Integration and immigration minister Gerd Leers (CDA) hasn’t had a good week. First there were the rumours of an attempt by Wilders to have him removed from his post and then the minister put his foot in it himself. What the papers say.
In an editorial, Trouw writes that Leers is clearly not the right person for the job. ‘In spite of the agreement with parliament, Leers chose to stir up the Mauro case during a visit to Angola last week. His defence afterwards in parliament – that it was all a misunderstanding – was unconvincing and an embarrassment’, the paper writes. Trouw is referring to the minister’s chat with a Trouw journalist in which he said Mauro would have to leave the country once he has finished his education. Leers insisted that he had been talking about young asylum seekers in general and accused the journalist of twisting his words. ‘As usual Leers questioned the quality of the journalist’, Trouw fumes. ‘He would have done better if he had admitted his mistake. This is just more evidence that Leers is not up to the task.’
The Volkskrant, which published the news that Geert Wilders had demanded Leers’ head only to be faced with indignant denials from Wilders himself and prime minister Rutte, also stands accused of journalistic incompetence. The paper won’t have any of it, however. ‘We knew this would happen. Wilders wanted Leers out but the others refused. This is a very sensitive issue, especially at a time like this when major decisions have to be taken. It would be too embarrassing and obviously it was deemed best to deny the whole thing ever happened’, the paper writes.
Journalist Frènk van der Linden thinks it may be a ploy be the CDA to make Leers’ position stronger. They can hardly get rid of him now, he opines.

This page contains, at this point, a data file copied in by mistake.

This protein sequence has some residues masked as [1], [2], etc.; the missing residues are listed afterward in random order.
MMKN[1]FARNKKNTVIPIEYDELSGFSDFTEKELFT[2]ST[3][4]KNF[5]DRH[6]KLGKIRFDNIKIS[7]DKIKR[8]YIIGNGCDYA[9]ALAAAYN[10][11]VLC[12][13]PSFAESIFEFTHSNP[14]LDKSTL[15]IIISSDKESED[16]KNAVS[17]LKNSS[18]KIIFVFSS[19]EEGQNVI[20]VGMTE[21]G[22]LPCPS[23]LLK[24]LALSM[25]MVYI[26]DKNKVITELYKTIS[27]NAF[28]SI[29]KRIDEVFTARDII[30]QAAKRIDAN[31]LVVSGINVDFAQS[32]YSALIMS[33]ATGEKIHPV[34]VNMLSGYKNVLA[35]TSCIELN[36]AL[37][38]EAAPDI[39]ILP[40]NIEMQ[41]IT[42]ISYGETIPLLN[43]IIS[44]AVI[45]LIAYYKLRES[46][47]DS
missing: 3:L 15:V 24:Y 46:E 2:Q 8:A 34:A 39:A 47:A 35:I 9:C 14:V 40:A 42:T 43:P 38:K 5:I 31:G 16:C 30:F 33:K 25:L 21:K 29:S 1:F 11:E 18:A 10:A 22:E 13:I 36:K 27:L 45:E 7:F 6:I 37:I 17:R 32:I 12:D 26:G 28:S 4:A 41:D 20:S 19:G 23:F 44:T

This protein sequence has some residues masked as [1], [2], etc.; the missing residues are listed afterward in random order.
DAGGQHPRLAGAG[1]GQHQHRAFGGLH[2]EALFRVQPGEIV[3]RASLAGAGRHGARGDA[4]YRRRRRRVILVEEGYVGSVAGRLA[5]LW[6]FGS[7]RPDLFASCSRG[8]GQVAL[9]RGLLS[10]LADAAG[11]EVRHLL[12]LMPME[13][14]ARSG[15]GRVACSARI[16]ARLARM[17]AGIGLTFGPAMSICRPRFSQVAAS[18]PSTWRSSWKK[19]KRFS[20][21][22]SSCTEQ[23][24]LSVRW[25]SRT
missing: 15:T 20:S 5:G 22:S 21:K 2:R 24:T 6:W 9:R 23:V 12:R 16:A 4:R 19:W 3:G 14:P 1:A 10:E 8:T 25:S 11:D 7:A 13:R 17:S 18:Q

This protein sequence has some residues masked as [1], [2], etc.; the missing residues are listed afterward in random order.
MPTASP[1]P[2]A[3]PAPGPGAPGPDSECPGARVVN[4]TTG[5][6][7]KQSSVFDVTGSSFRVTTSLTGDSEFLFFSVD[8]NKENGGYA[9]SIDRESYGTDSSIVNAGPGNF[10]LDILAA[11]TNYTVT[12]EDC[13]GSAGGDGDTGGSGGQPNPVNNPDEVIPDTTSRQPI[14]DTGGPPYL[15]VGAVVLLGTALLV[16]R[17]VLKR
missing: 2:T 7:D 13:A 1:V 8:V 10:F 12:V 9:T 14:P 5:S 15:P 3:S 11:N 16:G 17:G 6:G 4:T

Both papers admit that Leers is in an impossible position. The PVV has repeatedly clashed with Leers who said immigration was an enrichment of society (‘nonsense!’ tweeted Wilders) and who also distanced himself from the PVV anti Poles website. It wants Leers to be much tougher on immigration while Leers’ own party voted for a more humane immigration policy at the party congress last year. If the PVV gets its way and Leers would be forced to stand down after all, it could be ‘a proud moment’ for Leers: ‘The PVV is capable of asking for the impossible and unacceptable’, Trouw writes. Leers should show some backbone and stop blabbing about Mauro, the paper concludes.
Leers is right
Elsevier thinks Mauro should be blabbed about and with good reason, the paper writes. ‘Mauro is not entitled to stay in the Netherlands because he doesn’t comply with the norms and never has. Angola was and isn’t so dangerous that asylum seekers from this country are automatically given a residency permit. He could have been sent back in 2003 when the Netherlands opened a home for youngsters like him in Angola’, the paper writes.
Elsevier says Leers is right about Mauro but his presentation of the facts leaves something to be desired.